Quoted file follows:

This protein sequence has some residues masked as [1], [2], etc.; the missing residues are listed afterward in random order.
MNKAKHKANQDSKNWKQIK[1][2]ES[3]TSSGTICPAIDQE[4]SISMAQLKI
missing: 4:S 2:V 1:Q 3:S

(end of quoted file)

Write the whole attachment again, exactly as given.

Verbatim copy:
This protein sequence has some residues masked as [1], [2], etc.; the missing residues are listed afterward in random order.
MNKAKHKANQDSKNWKQIK[1][2]ES[3]TSSGTICPAIDQE[4]SISMAQLKI
missing: 4:S 2:V 1:Q 3:S